We have not even talked about the fact that some telecommuters live far from the office. Working from home could mean saving two to five hours of driving per day—in good weather. An employee who does not get stuck in traffic is a happier employee, and this means more savings for the employer. Along the same lines, employees who are not leaving a carbon footprint driving to work each day also feel content that they are doing good, and this results in increased productivity and morale.

Telecommuters also do not expose themselves to other people’s cold/flu germs because they are at home happily working instead of getting sick and becoming absent.

But does this mean that the telecommuting employees typically work fewer hours and not as hard? No. They actually often work longer hours, and the work should show that they work just as hard if not harder. There may be less opportunity to micromanage an employee, but does the employer really want to micromanage an employee, or show that the employer trusts the employee? In order to retain good employees, there has to be a level of trust, and this does not mean that the employer has completely lost control of the employee.

Does this mean that there are challenges to work scheduling? There need not be, as long as there is clear communication and an agreement between the employer and employee about what work is required.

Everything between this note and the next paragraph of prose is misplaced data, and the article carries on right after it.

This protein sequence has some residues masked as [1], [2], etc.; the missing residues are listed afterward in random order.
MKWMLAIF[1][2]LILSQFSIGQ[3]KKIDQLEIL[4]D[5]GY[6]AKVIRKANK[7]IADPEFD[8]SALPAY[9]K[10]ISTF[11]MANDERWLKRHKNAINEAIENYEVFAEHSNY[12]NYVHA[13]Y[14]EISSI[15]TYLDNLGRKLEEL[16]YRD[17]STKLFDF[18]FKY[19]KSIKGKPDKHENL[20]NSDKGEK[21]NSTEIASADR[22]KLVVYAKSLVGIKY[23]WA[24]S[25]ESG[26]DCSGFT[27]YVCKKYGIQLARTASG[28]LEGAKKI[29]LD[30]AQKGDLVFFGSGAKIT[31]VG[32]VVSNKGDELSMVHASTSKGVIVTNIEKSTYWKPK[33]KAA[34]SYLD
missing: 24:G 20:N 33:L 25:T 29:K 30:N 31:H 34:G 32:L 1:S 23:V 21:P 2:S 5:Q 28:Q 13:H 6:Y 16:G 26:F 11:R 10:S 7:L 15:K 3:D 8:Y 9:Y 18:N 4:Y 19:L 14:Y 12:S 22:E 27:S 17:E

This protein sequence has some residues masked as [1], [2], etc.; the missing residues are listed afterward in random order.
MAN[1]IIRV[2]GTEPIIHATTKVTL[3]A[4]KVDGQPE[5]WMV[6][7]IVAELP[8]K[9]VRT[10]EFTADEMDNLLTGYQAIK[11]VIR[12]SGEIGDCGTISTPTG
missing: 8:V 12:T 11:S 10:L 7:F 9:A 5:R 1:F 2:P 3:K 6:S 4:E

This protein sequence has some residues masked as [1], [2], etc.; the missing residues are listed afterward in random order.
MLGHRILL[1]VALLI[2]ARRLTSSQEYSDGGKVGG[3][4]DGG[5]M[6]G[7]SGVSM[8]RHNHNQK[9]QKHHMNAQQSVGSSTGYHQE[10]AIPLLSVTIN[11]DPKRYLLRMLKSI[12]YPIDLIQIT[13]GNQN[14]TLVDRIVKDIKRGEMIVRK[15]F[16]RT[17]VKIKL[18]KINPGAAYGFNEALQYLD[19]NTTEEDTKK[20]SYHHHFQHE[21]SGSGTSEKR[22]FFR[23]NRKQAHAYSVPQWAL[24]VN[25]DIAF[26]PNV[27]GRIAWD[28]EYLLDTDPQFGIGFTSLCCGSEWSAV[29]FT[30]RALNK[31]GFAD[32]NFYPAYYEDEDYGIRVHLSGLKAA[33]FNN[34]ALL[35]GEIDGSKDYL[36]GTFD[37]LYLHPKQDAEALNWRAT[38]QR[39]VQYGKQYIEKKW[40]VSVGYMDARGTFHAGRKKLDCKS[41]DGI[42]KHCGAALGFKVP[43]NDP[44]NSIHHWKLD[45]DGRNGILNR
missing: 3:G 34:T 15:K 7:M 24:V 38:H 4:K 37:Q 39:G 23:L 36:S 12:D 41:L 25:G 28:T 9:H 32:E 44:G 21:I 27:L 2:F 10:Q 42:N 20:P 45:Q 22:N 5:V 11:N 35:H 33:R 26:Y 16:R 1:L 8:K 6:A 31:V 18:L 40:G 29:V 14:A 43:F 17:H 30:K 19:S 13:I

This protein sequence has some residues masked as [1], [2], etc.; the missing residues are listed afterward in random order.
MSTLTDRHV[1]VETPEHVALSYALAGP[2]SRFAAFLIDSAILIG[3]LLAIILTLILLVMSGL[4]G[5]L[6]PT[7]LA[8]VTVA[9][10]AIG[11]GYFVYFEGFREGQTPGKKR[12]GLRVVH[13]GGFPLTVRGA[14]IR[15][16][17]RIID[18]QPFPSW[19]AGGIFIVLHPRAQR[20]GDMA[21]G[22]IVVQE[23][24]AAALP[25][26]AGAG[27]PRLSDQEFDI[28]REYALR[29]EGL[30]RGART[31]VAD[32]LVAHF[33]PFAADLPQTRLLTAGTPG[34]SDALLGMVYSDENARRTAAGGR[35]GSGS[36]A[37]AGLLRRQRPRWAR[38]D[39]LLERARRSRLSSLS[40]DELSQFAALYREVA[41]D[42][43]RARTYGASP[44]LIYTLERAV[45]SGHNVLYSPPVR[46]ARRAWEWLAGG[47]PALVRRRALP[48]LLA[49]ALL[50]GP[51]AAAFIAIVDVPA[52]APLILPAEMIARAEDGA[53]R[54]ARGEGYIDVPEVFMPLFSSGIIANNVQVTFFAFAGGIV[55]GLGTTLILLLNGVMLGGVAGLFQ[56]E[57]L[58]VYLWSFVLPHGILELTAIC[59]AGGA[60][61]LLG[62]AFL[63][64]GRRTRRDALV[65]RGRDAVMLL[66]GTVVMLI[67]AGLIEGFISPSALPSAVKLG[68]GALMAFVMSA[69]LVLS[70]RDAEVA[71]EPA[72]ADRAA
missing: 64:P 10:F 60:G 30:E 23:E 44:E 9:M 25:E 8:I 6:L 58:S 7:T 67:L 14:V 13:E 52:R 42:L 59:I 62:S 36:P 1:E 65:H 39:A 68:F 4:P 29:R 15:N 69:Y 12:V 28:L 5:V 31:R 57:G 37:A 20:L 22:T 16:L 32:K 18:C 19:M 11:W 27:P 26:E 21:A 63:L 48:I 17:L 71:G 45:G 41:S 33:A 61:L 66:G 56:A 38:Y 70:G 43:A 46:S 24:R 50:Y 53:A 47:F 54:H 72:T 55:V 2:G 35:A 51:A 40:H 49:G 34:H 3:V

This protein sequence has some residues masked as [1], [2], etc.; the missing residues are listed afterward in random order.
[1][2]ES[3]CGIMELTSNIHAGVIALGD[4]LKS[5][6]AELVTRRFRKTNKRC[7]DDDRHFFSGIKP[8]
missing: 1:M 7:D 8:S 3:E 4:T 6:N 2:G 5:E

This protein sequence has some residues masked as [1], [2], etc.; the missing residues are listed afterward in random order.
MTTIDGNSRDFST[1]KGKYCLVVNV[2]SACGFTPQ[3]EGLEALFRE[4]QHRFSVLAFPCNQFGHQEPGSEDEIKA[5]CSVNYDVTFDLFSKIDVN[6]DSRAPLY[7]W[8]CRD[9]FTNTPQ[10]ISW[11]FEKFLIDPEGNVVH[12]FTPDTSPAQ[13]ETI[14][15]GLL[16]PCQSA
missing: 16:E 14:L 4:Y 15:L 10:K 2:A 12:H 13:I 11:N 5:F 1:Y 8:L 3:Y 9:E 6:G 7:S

Does this mean there are security issues regarding company property? Any information that is sensitive can be encrypted using modern computers, and any company property that an employee must use can be provided on the understanding of certain rules, set out in company policies and procedures.

Does this mean there will be a negative change in team dynamics? There need not be. Existing workplace technology facilitates phone and video conferencing, and employers can be in contact with employees through a variety of channels. There may be a different work process when some or all of the team works from home, but that does not mean it is negative. The changes may srepresent a more efficient way of working and communicating with co-workers.

Employers may see many benefits to telecommuting other than not having to pay for extra snacks in the kitchen; they should have healthier, happier, well-adjusted employees who are eager to work because they are enjoying and appreciating their good working conditions.

Perhaps one day, the “office” will be a thing of the past.

Christina Catenacci
First Reference Human Resources and Compliance Editor

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Christina Catenacci

Christina Catenacci, BA, LLB, LLM, was called to the Ontario Bar in 2002 and has since been a member of the Ontario Bar Association. Christina worked as an editor with First Reference between February 2005 and August 2015, working on publications including The Human Resources Advisor (Ontario, Western and Atlantic editions), HRinfodesk discussing topics in Labour and Employment Law. Christina has decided to pursue a PhD at the University of Western Ontario beginning in the fall of 2015. Read more